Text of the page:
One French MedTech is working on a promising solution to the supply issue–a completely artificial heart. The solution benefits those patients facing a long wait for a donor, along with the ones who are not suitable for donor transplants due to additional health issues.
FREMONT, CA: Cardiovascular diseases are proving to be the leading cause of mortality worldwide, making up over 30 percent of all deaths globally. While there are several established practices on the market, there is still a need for more efficient procedures, so do biotechnology companies hold the answer?
It is a known fact that a proper diet, frequent exercise, and avoiding smoking are the most potent tools available to keep the heart-healthy. There are several drugs on the market targeting diverse types of cardiovascular disease, blood pressure-lowering antihypertensive and cholesterol-lowering statins, to name a few. Conversely, without new technological and therapeutic approaches, cardiovascular conditions will likely continue to cause harm for the foreseeable future. So, how can biotechnologies contribute to the field? The human heart in the medical form is anything but easy, and the sphere has had some high profile medical failures in the last few years.
A particular biopharmaceutical’s once-promising cell therapy for heart failure was eventually abandoned after unsatisfactory clinical trial outcomes. Likewise, another business has encountered repetitive clinical trial failures for its lead cardiovascular disease drug.
On the other hand, there are grounds to be positive about the future. Inconceivable progress is being made not only in preventing the onset of cardiovascular diseases but also in administering them when things go wrong.
Next-Generation Cardiovascular Disease Prevention
In the hunt for ever-more effective therapies, which can reduce cholesterol levels and lower cardiovascular disease risk, many new proteins and genes, have been discovered. The discoveries are targeted to proffer enhanced protection for the heart.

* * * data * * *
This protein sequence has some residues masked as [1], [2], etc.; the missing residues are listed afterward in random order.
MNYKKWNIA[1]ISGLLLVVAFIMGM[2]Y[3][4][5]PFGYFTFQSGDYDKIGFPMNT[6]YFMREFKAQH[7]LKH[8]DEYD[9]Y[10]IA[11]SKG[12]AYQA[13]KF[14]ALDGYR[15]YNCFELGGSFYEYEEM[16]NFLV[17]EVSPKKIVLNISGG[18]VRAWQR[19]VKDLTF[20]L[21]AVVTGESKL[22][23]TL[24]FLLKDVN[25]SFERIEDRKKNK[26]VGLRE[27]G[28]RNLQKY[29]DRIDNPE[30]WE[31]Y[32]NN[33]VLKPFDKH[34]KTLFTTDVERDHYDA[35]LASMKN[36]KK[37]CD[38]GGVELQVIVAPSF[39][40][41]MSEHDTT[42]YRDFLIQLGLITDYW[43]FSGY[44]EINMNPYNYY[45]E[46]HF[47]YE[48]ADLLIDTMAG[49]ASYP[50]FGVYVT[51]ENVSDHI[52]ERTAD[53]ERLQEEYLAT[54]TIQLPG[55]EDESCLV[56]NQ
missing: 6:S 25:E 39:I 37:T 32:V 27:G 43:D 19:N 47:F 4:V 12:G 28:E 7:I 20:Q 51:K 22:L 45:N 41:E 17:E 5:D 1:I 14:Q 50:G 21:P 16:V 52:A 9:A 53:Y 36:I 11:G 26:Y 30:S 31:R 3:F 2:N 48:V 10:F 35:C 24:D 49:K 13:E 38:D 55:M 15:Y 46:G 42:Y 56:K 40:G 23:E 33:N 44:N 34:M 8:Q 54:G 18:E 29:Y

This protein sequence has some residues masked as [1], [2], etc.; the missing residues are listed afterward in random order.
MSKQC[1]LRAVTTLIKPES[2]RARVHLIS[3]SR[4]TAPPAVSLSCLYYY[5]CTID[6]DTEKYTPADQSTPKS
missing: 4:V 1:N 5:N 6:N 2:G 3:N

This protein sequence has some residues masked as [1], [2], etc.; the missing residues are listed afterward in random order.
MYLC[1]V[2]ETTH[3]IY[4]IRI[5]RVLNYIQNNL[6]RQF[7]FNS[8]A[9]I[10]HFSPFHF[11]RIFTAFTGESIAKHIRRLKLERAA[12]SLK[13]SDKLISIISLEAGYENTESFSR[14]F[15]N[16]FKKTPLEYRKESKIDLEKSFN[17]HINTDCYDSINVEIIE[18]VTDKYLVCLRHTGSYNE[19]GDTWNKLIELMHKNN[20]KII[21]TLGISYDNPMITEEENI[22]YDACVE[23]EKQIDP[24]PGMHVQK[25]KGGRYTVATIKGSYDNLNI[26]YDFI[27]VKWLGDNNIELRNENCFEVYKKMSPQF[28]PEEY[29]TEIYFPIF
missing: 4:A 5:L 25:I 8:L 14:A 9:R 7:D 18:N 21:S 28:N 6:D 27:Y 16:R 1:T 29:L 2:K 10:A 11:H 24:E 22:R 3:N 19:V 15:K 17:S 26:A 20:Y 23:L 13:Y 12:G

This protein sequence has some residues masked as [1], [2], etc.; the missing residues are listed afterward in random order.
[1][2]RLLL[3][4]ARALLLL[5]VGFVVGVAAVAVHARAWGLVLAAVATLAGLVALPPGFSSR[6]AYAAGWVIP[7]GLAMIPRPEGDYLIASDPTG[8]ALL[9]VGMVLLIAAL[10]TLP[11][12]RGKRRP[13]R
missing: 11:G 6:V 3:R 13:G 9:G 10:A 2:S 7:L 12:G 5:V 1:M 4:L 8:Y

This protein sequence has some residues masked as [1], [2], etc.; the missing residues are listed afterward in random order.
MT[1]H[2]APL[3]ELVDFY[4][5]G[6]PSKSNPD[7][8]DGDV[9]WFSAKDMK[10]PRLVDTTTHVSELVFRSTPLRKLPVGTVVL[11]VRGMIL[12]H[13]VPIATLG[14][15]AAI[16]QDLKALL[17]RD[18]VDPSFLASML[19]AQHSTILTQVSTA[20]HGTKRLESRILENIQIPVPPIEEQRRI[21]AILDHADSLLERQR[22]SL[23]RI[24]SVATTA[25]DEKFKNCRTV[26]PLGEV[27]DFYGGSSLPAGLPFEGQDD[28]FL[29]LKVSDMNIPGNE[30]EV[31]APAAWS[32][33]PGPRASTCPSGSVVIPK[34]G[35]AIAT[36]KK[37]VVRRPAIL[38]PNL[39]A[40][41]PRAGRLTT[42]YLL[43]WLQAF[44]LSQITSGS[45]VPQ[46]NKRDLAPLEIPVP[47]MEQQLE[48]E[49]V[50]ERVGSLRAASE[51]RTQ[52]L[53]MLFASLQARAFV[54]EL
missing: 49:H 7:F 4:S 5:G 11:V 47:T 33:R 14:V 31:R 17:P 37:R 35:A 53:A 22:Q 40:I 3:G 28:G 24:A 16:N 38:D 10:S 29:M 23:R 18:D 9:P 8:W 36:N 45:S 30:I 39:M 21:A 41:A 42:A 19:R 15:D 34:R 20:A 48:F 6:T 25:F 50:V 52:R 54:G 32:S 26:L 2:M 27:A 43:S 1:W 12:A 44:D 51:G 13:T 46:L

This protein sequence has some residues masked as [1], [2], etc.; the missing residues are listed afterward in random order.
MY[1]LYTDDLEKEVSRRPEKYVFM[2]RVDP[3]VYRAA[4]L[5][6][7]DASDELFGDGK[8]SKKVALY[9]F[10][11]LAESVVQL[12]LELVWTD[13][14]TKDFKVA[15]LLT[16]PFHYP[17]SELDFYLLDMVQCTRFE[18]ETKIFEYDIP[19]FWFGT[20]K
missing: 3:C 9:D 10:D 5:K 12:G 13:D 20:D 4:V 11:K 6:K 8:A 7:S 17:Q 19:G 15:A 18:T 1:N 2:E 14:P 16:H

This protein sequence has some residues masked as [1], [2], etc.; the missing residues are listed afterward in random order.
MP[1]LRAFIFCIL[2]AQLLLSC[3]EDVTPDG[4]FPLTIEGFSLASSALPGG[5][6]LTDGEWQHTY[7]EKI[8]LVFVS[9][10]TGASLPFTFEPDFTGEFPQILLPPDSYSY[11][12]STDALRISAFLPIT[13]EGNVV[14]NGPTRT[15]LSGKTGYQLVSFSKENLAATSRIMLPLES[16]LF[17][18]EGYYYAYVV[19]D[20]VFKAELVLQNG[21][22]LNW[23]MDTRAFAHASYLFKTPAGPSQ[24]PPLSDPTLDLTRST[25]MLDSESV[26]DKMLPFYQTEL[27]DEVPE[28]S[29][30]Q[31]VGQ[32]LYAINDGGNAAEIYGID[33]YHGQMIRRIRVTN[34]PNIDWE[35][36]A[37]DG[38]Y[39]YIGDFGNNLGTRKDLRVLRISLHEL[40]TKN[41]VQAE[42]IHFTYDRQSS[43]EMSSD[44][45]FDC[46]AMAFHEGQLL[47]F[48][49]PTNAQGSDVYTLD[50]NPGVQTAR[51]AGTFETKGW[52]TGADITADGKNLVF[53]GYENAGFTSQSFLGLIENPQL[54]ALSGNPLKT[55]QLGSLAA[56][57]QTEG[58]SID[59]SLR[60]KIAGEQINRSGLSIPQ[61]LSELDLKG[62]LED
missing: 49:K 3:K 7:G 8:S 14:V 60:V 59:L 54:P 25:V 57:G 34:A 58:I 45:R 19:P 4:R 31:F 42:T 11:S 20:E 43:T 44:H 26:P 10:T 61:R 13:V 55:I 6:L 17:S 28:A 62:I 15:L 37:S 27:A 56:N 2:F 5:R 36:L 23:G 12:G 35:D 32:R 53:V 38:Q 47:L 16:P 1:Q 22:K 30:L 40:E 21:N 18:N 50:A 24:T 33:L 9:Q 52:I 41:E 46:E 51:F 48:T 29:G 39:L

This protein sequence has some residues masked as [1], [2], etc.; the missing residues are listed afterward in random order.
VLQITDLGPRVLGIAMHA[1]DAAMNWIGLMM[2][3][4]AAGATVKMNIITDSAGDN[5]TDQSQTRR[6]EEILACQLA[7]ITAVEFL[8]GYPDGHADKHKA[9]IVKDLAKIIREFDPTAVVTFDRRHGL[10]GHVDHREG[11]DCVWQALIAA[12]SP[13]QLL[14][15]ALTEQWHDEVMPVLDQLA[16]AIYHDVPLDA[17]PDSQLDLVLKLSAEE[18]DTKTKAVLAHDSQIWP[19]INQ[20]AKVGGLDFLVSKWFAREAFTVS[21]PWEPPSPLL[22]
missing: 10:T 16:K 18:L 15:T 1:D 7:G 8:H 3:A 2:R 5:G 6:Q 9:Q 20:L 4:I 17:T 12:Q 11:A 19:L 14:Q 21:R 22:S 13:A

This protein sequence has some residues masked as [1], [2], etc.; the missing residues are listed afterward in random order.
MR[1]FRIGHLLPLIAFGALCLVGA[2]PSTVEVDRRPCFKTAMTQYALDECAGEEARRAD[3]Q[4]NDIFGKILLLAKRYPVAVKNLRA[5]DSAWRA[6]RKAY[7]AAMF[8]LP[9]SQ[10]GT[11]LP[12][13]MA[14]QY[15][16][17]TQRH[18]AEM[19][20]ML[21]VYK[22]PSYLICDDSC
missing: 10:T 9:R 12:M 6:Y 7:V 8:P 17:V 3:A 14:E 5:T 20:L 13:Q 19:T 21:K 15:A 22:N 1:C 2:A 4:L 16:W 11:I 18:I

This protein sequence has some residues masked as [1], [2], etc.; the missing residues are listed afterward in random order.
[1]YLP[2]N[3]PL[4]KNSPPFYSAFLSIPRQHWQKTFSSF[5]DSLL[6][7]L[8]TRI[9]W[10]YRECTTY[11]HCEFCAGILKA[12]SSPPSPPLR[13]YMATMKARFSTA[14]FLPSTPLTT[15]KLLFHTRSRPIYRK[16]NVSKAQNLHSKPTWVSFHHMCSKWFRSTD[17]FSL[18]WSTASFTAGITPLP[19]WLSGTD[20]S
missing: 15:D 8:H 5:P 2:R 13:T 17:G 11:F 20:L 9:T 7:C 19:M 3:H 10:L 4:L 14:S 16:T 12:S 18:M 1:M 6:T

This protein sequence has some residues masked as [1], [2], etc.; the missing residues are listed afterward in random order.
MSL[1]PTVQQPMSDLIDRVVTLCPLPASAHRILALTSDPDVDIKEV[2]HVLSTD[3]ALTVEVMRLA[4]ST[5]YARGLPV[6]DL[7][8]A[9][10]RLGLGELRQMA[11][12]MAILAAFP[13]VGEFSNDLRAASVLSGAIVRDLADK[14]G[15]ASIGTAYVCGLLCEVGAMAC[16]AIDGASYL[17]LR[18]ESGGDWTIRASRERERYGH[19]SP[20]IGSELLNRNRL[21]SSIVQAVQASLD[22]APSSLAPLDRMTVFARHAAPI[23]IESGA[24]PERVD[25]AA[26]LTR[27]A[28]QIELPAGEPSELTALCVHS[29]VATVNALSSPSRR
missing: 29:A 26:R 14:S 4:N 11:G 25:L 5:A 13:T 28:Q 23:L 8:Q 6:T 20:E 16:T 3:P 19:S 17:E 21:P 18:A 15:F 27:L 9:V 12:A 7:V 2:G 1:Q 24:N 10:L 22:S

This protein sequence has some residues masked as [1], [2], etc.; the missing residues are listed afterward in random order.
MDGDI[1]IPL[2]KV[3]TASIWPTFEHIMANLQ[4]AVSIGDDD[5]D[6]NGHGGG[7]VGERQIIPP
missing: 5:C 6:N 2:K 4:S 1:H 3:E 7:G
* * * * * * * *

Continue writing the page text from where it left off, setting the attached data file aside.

In particular, a gene named PCSK9 has drawn immense industry attention. PCSK9 stalls the elimination of cholesterol from the blood, giving rise to risks of cardiovascular problems. Those individuals having mutations that disrupt the PCSK9 gene have far lower cholesterol levels ensuing 80 percent lower risk of a heart attack.
Besides, drugs that inhibit the PCSK9 protein have already begun to enter Europe over the last few years. Particularly drugs such as Amgen’s Repatha and Sanofi’s Praulent are seeing a wide prominence. Furthermore, several other approaches for targeting PCSK9 are also being investigated. One biopharmaceutical company, for instance, is working on an RNA interference therapy to hush the appearance of the PCSK9 gene, while another is developing a peptide-based anti-PCSK9 vaccine.
Can Automated Organs be the Solution?
Bringing in lifestyle changes and protective therapies can help prevent heart failure, but for some, the alteration may not work. Once a heart starts failing, there are fewer effective treatments, and a heart transplant more often is the only feasible choice.